And of course, Dr Lisa Leland has a love interest in Normal…
There is a subplot that takes little screen time but is important nonetheless. The ACLU wants a white cross standing on public property just outside town to be removed. One telling and well done scene occurs when the Doctor and her potential love interest are in his truck. He had been taking her on rounds to make home visits with some patients on the main road into town. Here is how the conversation went, to my memory-
As they pass the cross, she asks, “What’s that?”
He replies, “It’s a cross. You passed it when you came to town.”
“You mean you don’t know what a cross is?”
“Well I guess so, but what’s it doing there?”
“I think it’s supposed to help people stop and pause for a moment, think about Jesus.”
“I guess I never noticed it before this…”
John 6:44 says, “No one can come to me unless the Father who sent me draws him. And I will raise him up on the last day.”
The movie does a good job of subtly showing how the Lord draws a person to Himself and in the process, changes hearts and minds. That scene spoke to me personally. I had written before about visiting the Colosseum in Rome and spending a great deal of time there and admiring the architecture, history, and scenery. However, it was not until many years later when I was a Christian, that reminiscing one day, I looked at the photo of the Colosseum interior and immediately noticed the simple wooden cross sunk in the center of the underflooring. I had never noticed it before. When the Lord draws a person to Himself, suddenly the mind and the heart begins to be transformed and prepared for the important step of repentance.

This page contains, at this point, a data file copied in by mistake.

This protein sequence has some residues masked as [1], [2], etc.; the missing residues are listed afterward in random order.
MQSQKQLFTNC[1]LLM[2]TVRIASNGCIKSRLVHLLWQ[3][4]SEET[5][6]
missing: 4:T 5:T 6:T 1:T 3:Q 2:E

What I liked about the movie:
- The women are modestly dressed.
- Church is held, and people attend and it is seen to be a positive thing.
- Neighbors care for each other in demonstrable ways. In one example, the Deputy shares with the Doctor at the church breakfast that if anyone is having a hard time, they make sure to give that person the leftovers.
- A sermon is given (it’s movie-short); the scriptures are handled correctly. As a matter of fact, the preacher (who is also the judge and also the town’s doctor) not only refers to “the bible” as many Christian movies do, but he reads the verse and refers to it by chapter and number, something that you will notice is rare in Christian movies. Hardly ever in a Christian movie does the preacher or a character say “In 1st Corinthians, the Apostle Paul says…” as the preacher does in this movie.